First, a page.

Local

Footprints of Fayette

A Historical Column From The Fayette County
Historical Commission and Fayette County Judge’s Office

A Dangerous Situation in
Ellinger, Texas
By Norman Wied

“Tightest spot I’ve ever been in” – these words were used by an old Texas Ranger to describe an Indian fight he had been in during frontier times. These are also words that Fayette County Sheriff Will Loessin may have used a few times in his law enforcement career that spanned from 1895 to 1946.
Some of his most dangerous situations took place in Ellinger. The towns of Ellinger, Plum, Winchester and Carmine were frequently the victims of criminal activity, because they were quite a distance from the Sheriff’s office in La Grange, did not have full-time city marshals, and were served by railroad lines that brought in various vagabonds.
The following paraphrased account was told by Sheriff Loessin to Ben F. Harigel, editor of the La Grange Journal: At 12:30 on the night of Thursday, May 23, 1946, Mr. Loessin’s telephone rang.  On the phone was Mrs. Frank Hruska of Ellinger, telling him that the store’s burglar alarm had gone off.  Mr. Will, as he was called, picked up his chief deputy, Bob Koenig, and made a mad dash for Ellinger.  Upon arriving, the officers drove down present-day Grover Street, stopping at the corner of Grover and Main streets at the location of the old Meyer Store, where the sheriff got out of the car.
The Meyer Store, previously known as the C.W. Ehlinger Store, had also been the scene of a very dangerous shootout for Sheriff Loessin in 1926, when the officers exchanged a fusillade of bullets inside the small store.  Mr. Loessin was 54 years old at that time.
On this particular night in 1946, the previous scene from 1926 may have replayed in the mind of the determined sheriff. As Deputy Koenig drove down Main Street, he turned their car into the alley that ran down the middle of this block. This alley allowed for delivery wagons and later trucks to serve these businesses. It was also a place where customers could park to enter these businesses. Deputy Koenig parked the car in this alley and trained the spotlight on the back of the old Hruska Store.
As this was taking place, Sheriff Loessin cautiously crept along the front walls of the buildings facing Main Street. These businesses had awnings that hung over their respective front doors, allowing the Sheriff to remain in a darkened area. Mr. Loessin stated that he heard a noise behind him. The La Grange Journal described the scene: “Mr. Loessin wheeled around just as someone – who later proved to be Willie Thornton Jr. – also wheeled around with automatic .32 pistol in hand. But the officer was quicker on the draw, and the load from his shotgun hit Thornton squarely in the chest, killing him instantly.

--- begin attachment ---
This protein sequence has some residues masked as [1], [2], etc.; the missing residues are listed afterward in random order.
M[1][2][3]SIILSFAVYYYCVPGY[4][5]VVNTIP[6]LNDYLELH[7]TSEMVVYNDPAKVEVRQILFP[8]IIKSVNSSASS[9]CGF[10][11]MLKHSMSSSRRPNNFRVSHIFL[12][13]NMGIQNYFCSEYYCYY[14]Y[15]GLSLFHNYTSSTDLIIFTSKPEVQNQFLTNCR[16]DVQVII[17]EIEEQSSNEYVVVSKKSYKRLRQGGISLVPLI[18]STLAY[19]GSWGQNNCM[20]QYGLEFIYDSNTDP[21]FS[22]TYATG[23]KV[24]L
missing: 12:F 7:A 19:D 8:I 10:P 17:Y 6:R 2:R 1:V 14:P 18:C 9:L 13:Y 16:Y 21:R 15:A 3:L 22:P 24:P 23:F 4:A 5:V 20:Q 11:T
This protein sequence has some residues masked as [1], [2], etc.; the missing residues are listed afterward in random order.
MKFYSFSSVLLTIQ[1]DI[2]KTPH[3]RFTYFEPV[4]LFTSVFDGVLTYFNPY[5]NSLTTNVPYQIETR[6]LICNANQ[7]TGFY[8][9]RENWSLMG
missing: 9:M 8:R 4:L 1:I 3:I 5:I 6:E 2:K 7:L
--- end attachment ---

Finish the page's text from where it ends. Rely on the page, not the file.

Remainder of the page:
“Moments later there was another shot from the rear of the building. It was fired by Deputy Koenig. Koenig saw a figure dash by, commanded him to halt, but when he failed to stop, shot in his direction with the buckshot load from his shotgun. In a search for this second individual, Sam Lauder, age about 36 years, no trace was found, and a call was made for blood hounds from the prison farm at Sugarland.” 
The Journal further stated: “When this proved fruitless, at 5:30 a.m., a posse started search, and Lauder’s body was found about 150 yards away under a fig tree, a .38 pistol by his side. A later check showed Koenig had hit Lauder in the back with one buckshot pellet at 46 paces.” [Lauder had tried to conceal himself inside a chicken house on the property of the Ellinger Grain and Produce Co. on Grover Street.]
The two, Thornton, about 35 years old, and Lauder, both from Waco, were described as “dangerous characters” by the chief of police of that city. Both had served state penitentiary terms, one of them having been a three-termer. They had piled approximately $2,300 worth of merchandise near the back of the Hruska Store for pickup. [Today’s value – about $40,000.]
Mrs. Hruska, according to the newspaper article, “told the officers that her husband, Frank Hruska, had worked in the store until midnight. She said she saw a car parked nearby for a while but gave it no thought until about a half hour after they returned home, when the burglar alarm sounded. She added  that it was exactly 23 minutes from the time of the alarm until the first shot [the sheriff’s] was fired.”
The pair were linked to other burglaries in the area. Sheriff Loessin later stated that he forgot his flashlight and if he had carried it, he would have been a perfect target for Thornton’s pistol. “The Lord was with me once more,” the sheriff observed. 
It should be noted that Sheriff Loessin was 73 years old at this time, and that he had announced several months prior that he would not be seeking reelection for county sheriff. He was working without the body armor commonly worn today by law enforcement, and in his style, he went to this dangerous situation himself with only one deputy.    
Today, all the major players in this situation are gone, including the old Hruska Store in downtown Ellinger. However, our brave law enforcement personnel are still waging a battle against the criminal element, and some of these may still be musing about the “tightest spot I’ve ever been in.”
Sources: 
 La Grange Journal; May 30, 1946
Oral histories by Ellinger residents – mostly deceased

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